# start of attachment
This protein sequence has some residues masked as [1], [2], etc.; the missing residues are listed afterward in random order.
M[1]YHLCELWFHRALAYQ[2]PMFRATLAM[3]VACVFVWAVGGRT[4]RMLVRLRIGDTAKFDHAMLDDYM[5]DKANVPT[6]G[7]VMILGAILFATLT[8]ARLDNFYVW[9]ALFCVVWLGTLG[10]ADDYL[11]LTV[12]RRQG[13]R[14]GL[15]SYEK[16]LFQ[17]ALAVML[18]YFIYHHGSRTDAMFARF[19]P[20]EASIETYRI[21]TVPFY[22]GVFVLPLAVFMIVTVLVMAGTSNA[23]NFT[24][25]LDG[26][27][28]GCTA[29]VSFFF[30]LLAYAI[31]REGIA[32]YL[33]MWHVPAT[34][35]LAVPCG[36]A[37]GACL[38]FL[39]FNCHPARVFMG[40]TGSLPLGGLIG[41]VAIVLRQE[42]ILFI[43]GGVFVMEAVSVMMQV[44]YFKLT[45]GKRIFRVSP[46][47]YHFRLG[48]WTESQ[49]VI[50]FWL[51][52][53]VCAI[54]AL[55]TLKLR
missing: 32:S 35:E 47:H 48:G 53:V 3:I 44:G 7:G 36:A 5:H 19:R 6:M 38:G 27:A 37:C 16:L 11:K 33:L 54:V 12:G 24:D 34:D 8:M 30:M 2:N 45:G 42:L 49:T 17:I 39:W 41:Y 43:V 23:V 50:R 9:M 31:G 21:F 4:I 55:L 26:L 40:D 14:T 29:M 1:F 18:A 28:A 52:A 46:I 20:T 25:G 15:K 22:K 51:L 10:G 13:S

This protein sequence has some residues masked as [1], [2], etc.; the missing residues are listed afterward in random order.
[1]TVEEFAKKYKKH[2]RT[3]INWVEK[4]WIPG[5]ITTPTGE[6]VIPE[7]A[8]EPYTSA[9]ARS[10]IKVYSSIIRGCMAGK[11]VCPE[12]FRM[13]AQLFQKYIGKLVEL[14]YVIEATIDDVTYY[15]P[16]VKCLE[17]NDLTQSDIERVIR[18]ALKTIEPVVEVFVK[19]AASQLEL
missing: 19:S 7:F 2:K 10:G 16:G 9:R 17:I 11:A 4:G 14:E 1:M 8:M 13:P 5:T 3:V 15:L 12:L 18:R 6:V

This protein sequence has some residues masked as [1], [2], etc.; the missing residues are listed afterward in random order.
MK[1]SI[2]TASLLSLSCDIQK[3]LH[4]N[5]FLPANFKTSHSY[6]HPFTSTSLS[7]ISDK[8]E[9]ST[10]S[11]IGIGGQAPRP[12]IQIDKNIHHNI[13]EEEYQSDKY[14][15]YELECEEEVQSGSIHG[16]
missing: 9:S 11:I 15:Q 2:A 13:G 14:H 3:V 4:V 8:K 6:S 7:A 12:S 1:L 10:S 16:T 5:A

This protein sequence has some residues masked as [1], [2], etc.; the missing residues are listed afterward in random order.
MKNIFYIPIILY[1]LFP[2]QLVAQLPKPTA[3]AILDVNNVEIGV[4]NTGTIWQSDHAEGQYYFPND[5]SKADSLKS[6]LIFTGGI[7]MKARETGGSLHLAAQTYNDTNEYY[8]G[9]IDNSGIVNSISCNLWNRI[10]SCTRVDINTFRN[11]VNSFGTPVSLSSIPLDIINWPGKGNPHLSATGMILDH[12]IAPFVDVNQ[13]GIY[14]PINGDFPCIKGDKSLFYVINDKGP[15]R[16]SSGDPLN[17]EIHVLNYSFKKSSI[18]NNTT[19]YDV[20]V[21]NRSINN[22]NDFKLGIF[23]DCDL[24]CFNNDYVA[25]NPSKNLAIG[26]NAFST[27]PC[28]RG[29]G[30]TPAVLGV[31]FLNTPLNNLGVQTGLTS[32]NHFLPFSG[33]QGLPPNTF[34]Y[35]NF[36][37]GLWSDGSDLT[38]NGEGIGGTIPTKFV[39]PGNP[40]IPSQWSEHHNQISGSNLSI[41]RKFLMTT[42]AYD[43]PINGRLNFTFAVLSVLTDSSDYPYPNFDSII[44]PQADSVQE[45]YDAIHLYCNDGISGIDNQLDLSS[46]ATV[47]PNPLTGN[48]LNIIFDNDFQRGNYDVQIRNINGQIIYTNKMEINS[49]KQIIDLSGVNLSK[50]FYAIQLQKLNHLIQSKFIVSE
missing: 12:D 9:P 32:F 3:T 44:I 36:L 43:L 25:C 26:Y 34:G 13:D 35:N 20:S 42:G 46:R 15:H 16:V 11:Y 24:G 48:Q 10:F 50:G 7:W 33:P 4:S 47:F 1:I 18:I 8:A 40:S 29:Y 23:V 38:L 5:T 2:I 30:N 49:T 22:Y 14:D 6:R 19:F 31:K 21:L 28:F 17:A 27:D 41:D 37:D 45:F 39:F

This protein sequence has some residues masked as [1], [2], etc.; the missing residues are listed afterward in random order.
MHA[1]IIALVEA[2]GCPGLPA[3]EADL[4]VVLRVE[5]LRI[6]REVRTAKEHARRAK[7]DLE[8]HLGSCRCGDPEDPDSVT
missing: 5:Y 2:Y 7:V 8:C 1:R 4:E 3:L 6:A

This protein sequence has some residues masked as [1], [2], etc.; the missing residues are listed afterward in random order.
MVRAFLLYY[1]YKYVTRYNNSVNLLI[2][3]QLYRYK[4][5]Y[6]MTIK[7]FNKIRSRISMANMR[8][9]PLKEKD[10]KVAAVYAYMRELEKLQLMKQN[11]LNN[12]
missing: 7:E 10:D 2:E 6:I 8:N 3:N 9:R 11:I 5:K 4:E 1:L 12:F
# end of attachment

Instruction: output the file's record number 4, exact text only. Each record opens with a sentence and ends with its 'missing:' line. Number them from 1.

This protein sequence has some residues masked as [1], [2], etc.; the missing residues are listed afterward in random order.
MKNIFYIPIILY[1]LFP[2]QLVAQLPKPTA[3]AILDVNNVEIGV[4]NTGTIWQSDHAEGQYYFPND[5]SKADSLKS[6]LIFTGGI[7]MKARETGGSLHLAAQTYNDTNEYY[8]G[9]IDNSGIVNSISCNLWNRI[10]SCTRVDINTFRN[11]VNSFGTPVSLSSIPLDIINWPGKGNPHLSATGMILDH[12]IAPFVDVNQ[13]GIY[14]PINGDFPCIKGDKSLFYVINDKGP[15]R[16]SSGDPLN[17]EIHVLNYSFKKSSI[18]NNTT[19]YDV[20]V[21]NRSINN[22]NDFKLGIF[23]DCDL[24]CFNNDYVA[25]NPSKNLAIG[26]NAFST[27]PC[28]RG[29]G[30]TPAVLGV[31]FLNTPLNNLGVQTGLTS[32]NHFLPFSG[33]QGLPPNTF[34]Y[35]NF[36][37]GLWSDGSDLT[38]NGEGIGGTIPTKFV[39]PGNP[40]IPSQWSEHHNQISGSNLSI[41]RKFLMTT[42]AYD[43]PINGRLNFTFAVLSVLTDSSDYPYPNFDSII[44]PQADSVQE[45]YDAIHLYCNDGISGIDNQLDLSS[46]ATV[47]PNPLTGN[48]LNIIFDNDFQRGNYDVQIRNINGQIIYTNKMEINS[49]KQIIDLSGVNLSK[50]FYAIQLQKLNHLIQSKFIVSE
missing: 12:D 9:P 32:F 3:T 44:I 36:L 43:L 25:C 26:Y 34:G 13:D 35:N 20:S 42:G 46:R 15:H 16:V 11:Y 24:G 48:Q 10:F 50:G 7:W 33:P 4:S 47:F 1:I 18:I 8:A 40:S 29:Y 23:V 38:L 5:T 2:I 30:N 49:T 22:Y 14:D 6:R 19:F 31:K 21:L 28:F 17:A 27:D 41:D 37:D 45:F 39:F